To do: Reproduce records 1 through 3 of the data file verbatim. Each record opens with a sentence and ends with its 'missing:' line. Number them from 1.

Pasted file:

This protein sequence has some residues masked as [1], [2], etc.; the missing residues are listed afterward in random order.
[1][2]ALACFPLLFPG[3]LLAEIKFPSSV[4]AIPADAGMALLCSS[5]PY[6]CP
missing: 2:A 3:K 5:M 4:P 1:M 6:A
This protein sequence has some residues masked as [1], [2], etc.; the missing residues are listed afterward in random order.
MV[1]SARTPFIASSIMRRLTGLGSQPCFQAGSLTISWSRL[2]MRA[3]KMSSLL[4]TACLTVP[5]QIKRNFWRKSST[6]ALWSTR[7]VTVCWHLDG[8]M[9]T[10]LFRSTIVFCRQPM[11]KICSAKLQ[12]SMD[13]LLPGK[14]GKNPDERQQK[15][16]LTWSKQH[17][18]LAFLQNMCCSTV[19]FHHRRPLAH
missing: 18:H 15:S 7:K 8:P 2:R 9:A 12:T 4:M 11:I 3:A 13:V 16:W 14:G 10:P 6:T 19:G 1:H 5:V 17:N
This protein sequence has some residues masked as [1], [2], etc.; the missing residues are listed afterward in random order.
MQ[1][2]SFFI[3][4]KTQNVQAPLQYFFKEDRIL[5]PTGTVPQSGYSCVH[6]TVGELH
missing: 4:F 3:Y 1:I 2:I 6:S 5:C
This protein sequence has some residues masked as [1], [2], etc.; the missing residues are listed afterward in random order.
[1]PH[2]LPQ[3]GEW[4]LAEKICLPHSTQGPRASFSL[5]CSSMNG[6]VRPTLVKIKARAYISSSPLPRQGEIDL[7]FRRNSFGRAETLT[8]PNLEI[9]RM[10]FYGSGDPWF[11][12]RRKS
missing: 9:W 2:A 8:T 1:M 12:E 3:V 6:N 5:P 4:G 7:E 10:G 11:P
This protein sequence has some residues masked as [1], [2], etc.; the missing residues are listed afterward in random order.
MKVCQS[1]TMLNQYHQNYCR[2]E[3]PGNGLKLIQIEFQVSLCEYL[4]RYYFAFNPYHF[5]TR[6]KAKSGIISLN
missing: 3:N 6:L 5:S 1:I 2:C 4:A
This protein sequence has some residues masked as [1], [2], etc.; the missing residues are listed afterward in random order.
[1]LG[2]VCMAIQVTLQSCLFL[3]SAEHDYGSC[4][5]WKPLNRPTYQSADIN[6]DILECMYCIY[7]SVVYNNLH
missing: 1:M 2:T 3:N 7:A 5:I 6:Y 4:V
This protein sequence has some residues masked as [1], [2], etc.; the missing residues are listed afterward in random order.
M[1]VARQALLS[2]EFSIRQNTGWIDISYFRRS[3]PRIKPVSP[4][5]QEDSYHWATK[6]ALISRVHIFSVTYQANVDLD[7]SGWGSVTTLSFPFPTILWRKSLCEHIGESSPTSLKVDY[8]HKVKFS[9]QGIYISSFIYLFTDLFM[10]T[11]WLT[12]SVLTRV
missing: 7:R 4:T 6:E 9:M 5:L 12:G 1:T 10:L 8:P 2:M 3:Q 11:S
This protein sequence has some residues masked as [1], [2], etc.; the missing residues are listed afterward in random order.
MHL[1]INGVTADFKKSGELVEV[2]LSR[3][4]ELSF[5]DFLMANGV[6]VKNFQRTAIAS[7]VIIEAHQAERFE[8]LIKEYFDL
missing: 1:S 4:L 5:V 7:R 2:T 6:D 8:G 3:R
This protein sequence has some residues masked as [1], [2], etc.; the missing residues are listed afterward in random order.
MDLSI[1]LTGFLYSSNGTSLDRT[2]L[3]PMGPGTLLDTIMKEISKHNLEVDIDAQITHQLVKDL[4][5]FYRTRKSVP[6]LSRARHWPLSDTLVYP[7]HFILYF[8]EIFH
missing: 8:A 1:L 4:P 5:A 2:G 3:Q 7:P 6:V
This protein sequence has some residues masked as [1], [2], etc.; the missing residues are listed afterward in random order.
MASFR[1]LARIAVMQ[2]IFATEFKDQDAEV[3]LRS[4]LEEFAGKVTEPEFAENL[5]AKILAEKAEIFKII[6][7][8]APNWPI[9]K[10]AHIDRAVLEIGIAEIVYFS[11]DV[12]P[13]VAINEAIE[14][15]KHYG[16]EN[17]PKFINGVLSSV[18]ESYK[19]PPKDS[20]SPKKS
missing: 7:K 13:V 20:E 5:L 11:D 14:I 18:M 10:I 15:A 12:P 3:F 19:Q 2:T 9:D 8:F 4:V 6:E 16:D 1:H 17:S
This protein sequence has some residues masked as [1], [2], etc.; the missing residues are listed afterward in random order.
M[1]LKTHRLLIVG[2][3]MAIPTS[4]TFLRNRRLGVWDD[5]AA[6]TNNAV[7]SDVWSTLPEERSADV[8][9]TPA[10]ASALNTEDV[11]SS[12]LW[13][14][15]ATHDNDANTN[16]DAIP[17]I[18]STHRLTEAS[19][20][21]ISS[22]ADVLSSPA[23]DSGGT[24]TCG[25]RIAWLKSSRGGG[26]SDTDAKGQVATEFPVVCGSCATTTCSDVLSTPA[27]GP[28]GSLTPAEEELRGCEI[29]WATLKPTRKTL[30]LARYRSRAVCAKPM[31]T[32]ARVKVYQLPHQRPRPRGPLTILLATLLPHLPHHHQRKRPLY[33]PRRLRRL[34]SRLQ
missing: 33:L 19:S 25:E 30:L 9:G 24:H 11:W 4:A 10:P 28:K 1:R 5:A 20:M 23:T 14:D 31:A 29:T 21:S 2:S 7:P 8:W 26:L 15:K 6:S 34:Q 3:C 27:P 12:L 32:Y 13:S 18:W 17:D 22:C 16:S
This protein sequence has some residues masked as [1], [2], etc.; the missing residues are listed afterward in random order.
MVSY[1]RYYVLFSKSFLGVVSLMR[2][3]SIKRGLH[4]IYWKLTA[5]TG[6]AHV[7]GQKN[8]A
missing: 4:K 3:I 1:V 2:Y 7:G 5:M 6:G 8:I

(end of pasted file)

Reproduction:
This protein sequence has some residues masked as [1], [2], etc.; the missing residues are listed afterward in random order.
[1][2]ALACFPLLFPG[3]LLAEIKFPSSV[4]AIPADAGMALLCSS[5]PY[6]CP
missing: 2:A 3:K 5:M 4:P 1:M 6:A
This protein sequence has some residues masked as [1], [2], etc.; the missing residues are listed afterward in random order.
MV[1]SARTPFIASSIMRRLTGLGSQPCFQAGSLTISWSRL[2]MRA[3]KMSSLL[4]TACLTVP[5]QIKRNFWRKSST[6]ALWSTR[7]VTVCWHLDG[8]M[9]T[10]LFRSTIVFCRQPM[11]KICSAKLQ[12]SMD[13]LLPGK[14]GKNPDERQQK[15][16]LTWSKQH[17][18]LAFLQNMCCSTV[19]FHHRRPLAH
missing: 18:H 15:S 7:K 8:P 2:R 9:A 12:T 4:M 11:I 3:A 13:V 16:W 14:G 10:P 6:T 19:G 1:H 5:V 17:N
This protein sequence has some residues masked as [1], [2], etc.; the missing residues are listed afterward in random order.
MQ[1][2]SFFI[3][4]KTQNVQAPLQYFFKEDRIL[5]PTGTVPQSGYSCVH[6]TVGELH
missing: 4:F 3:Y 1:I 2:I 6:S 5:C